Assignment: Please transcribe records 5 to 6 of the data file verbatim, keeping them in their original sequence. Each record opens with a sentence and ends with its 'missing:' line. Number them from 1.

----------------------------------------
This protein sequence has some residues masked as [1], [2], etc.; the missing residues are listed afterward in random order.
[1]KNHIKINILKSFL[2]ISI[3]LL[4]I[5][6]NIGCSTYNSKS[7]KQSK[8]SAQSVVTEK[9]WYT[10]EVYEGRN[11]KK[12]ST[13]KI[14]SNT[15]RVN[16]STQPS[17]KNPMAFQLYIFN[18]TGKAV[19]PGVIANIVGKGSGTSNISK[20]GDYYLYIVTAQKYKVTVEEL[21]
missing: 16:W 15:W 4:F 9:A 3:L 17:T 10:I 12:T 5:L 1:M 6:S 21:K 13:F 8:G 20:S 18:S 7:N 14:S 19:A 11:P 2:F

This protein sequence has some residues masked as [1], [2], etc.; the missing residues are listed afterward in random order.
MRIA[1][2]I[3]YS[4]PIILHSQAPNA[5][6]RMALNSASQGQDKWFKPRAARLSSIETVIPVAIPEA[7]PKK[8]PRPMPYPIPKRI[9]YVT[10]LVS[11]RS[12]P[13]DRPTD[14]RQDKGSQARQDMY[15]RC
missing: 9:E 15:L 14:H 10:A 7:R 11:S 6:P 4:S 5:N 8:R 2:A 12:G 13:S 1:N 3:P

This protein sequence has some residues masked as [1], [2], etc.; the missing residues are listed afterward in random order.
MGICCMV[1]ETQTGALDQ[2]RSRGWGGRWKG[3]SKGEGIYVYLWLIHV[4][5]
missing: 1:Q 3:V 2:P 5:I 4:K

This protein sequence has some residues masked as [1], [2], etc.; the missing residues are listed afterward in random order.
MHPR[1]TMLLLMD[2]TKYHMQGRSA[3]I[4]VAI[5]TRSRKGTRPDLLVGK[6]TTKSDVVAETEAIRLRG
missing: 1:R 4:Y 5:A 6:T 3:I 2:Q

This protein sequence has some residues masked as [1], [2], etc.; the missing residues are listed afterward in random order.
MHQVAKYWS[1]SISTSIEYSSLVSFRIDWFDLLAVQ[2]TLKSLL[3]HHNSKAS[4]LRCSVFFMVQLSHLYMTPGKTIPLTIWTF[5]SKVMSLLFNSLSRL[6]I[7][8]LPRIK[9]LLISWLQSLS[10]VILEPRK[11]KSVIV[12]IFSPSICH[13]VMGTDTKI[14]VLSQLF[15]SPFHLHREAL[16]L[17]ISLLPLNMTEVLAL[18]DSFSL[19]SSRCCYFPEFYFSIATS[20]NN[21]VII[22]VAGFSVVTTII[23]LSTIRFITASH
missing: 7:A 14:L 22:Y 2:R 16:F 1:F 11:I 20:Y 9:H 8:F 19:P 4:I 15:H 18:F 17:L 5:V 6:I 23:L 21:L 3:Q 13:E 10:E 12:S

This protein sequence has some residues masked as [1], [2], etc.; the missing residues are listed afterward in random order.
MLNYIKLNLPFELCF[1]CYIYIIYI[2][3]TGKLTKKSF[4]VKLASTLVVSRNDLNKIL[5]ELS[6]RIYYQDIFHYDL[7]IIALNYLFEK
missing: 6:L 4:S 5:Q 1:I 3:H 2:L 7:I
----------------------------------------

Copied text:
This protein sequence has some residues masked as [1], [2], etc.; the missing residues are listed afterward in random order.
MHQVAKYWS[1]SISTSIEYSSLVSFRIDWFDLLAVQ[2]TLKSLL[3]HHNSKAS[4]LRCSVFFMVQLSHLYMTPGKTIPLTIWTF[5]SKVMSLLFNSLSRL[6]I[7][8]LPRIK[9]LLISWLQSLS[10]VILEPRK[11]KSVIV[12]IFSPSICH[13]VMGTDTKI[14]VLSQLF[15]SPFHLHREAL[16]L[17]ISLLPLNMTEVLAL[18]DSFSL[19]SSRCCYFPEFYFSIATS[20]NN[21]VII[22]VAGFSVVTTII[23]LSTIRFITASH
missing: 7:A 14:L 22:Y 2:R 16:F 1:F 11:I 20:Y 9:H 8:F 19:P 4:I 15:H 18:F 17:L 5:V 6:I 23:L 21:L 3:Q 13:E 10:E 12:S

This protein sequence has some residues masked as [1], [2], etc.; the missing residues are listed afterward in random order.
MLNYIKLNLPFELCF[1]CYIYIIYI[2][3]TGKLTKKSF[4]VKLASTLVVSRNDLNKIL[5]ELS[6]RIYYQDIFHYDL[7]IIALNYLFEK
missing: 6:L 4:S 5:Q 1:I 3:H 2:L 7:I